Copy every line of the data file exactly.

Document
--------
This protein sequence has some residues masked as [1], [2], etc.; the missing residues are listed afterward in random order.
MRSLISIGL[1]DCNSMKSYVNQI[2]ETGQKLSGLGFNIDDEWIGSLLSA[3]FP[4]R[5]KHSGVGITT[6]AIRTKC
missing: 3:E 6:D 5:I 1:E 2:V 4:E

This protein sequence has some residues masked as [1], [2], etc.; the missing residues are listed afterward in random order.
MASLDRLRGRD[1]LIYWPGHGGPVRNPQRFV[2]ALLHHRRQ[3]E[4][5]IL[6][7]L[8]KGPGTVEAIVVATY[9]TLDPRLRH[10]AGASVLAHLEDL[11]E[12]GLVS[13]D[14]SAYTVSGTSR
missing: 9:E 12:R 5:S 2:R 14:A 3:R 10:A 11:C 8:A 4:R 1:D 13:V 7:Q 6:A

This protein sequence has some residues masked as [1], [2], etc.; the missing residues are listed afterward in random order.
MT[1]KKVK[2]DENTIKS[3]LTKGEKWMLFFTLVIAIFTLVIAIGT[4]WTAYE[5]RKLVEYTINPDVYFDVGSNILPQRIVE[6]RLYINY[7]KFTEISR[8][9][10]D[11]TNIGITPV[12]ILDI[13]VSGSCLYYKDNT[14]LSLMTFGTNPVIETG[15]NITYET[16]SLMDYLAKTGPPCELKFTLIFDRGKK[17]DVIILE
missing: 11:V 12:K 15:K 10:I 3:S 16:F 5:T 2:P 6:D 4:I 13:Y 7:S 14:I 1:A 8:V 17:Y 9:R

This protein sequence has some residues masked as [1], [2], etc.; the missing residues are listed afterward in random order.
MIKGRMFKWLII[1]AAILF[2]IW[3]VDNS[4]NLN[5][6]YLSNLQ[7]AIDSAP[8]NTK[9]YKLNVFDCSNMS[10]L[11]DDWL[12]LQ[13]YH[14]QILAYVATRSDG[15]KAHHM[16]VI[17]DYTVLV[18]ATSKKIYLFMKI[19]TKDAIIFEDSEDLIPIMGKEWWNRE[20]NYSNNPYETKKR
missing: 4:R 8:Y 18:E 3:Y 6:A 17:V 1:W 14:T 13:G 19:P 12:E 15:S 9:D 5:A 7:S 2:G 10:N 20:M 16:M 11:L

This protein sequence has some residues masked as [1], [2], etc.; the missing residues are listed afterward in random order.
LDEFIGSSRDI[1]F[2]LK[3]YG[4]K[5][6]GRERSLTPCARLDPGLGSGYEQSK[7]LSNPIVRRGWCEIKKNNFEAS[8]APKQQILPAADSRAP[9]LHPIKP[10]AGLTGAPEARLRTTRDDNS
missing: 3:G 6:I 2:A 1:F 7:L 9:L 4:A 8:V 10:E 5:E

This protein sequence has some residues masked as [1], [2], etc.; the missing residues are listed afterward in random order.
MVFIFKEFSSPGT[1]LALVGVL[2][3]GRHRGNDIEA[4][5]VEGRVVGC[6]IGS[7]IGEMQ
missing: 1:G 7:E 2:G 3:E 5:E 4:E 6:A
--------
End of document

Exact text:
This protein sequence has some residues masked as [1], [2], etc.; the missing residues are listed afterward in random order.
MRSLISIGL[1]DCNSMKSYVNQI[2]ETGQKLSGLGFNIDDEWIGSLLSA[3]FP[4]R[5]KHSGVGITT[6]AIRTKC
missing: 3:E 6:D 5:I 1:E 2:V 4:E

This protein sequence has some residues masked as [1], [2], etc.; the missing residues are listed afterward in random order.
MASLDRLRGRD[1]LIYWPGHGGPVRNPQRFV[2]ALLHHRRQ[3]E[4][5]IL[6][7]L[8]KGPGTVEAIVVATY[9]TLDPRLRH[10]AGASVLAHLEDL[11]E[12]GLVS[13]D[14]SAYTVSGTSR
missing: 9:E 12:R 5:S 2:R 14:A 3:R 10:A 11:C 8:A 4:R 1:D 13:V 7:Q 6:A

This protein sequence has some residues masked as [1], [2], etc.; the missing residues are listed afterward in random order.
MT[1]KKVK[2]DENTIKS[3]LTKGEKWMLFFTLVIAIFTLVIAIGT[4]WTAYE[5]RKLVEYTINPDVYFDVGSNILPQRIVE[6]RLYINY[7]KFTEISR[8][9][10]D[11]TNIGITPV[12]ILDI[13]VSGSCLYYKDNT[14]LSLMTFGTNPVIETG[15]NITYET[16]SLMDYLAKTGPPCELKFTLIFDRGKK[17]DVIILE
missing: 11:V 12:K 15:K 10:I 3:S 16:F 5:T 2:P 6:D 4:I 13:Y 7:S 14:I 1:A 8:V 17:Y 9:R

This protein sequence has some residues masked as [1], [2], etc.; the missing residues are listed afterward in random order.
MIKGRMFKWLII[1]AAILF[2]IW[3]VDNS[4]NLN[5][6]YLSNLQ[7]AIDSAP[8]NTK[9]YKLNVFDCSNMS[10]L[11]DDWL[12]LQ[13]YH[14]QILAYVATRSDG[15]KAHHM[16]VI[17]DYTVLV[18]ATSKKIYLFMKI[19]TKDAIIFEDSEDLIPIMGKEWWNRE[20]NYSNNPYETKKR
missing: 4:R 8:Y 18:E 3:Y 6:A 17:V 1:W 14:T 13:G 19:P 12:E 15:S 9:D 5:A 7:S 2:G 10:N 20:M 16:M 11:L

This protein sequence has some residues masked as [1], [2], etc.; the missing residues are listed afterward in random order.
LDEFIGSSRDI[1]F[2]LK[3]YG[4]K[5][6]GRERSLTPCARLDPGLGSGYEQSK[7]LSNPIVRRGWCEIKKNNFEAS[8]APKQQILPAADSRAP[9]LHPIKP[10]AGLTGAPEARLRTTRDDNS
missing: 3:G 6:I 2:A 1:F 7:L 9:L 4:A 8:V 10:E 5:E

This protein sequence has some residues masked as [1], [2], etc.; the missing residues are listed afterward in random order.
MVFIFKEFSSPGT[1]LALVGVL[2][3]GRHRGNDIEA[4][5]VEGRVVGC[6]IGS[7]IGEMQ
missing: 1:G 7:E 2:G 3:E 5:E 4:E 6:A